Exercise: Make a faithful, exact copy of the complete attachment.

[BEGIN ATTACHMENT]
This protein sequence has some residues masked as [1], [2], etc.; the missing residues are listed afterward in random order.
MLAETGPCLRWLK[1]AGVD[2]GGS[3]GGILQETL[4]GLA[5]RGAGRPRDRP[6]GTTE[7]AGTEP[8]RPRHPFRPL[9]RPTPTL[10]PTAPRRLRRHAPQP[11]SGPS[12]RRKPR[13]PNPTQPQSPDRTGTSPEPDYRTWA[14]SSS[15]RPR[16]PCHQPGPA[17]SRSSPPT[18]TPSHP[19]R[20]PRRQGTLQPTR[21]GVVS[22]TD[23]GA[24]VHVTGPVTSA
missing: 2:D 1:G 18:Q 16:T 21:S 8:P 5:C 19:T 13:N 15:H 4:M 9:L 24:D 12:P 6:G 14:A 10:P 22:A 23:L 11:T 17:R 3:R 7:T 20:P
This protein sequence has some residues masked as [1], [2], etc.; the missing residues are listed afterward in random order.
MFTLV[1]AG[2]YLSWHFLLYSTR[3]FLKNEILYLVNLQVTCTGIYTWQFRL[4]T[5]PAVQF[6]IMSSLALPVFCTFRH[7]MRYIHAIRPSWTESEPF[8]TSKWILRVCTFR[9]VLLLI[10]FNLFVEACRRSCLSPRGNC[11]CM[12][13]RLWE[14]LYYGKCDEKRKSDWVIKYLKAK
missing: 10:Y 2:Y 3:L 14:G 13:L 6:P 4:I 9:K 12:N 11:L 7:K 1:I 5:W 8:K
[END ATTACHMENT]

This protein sequence has some residues masked as [1], [2], etc.; the missing residues are listed afterward in random order.
MLAETGPCLRWLK[1]AGVD[2]GGS[3]GGILQETL[4]GLA[5]RGAGRPRDRP[6]GTTE[7]AGTEP[8]RPRHPFRPL[9]RPTPTL[10]PTAPRRLRRHAPQP[11]SGPS[12]RRKPR[13]PNPTQPQSPDRTGTSPEPDYRTWA[14]SSS[15]RPR[16]PCHQPGPA[17]SRSSPPT[18]TPSHP[19]R[20]PRRQGTLQPTR[21]GVVS[22]TD[23]GA[24]VHVTGPVTSA
missing: 2:D 1:G 18:Q 16:T 21:S 8:P 5:C 19:T 13:N 15:H 4:M 9:L 24:D 12:P 6:G 14:A 10:P 22:A 23:L 11:T 17:R 3:R 7:T 20:P
This protein sequence has some residues masked as [1], [2], etc.; the missing residues are listed afterward in random order.
MFTLV[1]AG[2]YLSWHFLLYSTR[3]FLKNEILYLVNLQVTCTGIYTWQFRL[4]T[5]PAVQF[6]IMSSLALPVFCTFRH[7]MRYIHAIRPSWTESEPF[8]TSKWILRVCTFR[9]VLLLI[10]FNLFVEACRRSCLSPRGNC[11]CM[12][13]RLWE[14]LYYGKCDEKRKSDWVIKYLKAK
missing: 10:Y 2:Y 3:L 14:G 13:L 6:P 4:I 9:K 12:N 11:L 7:K 1:I 5:W 8:K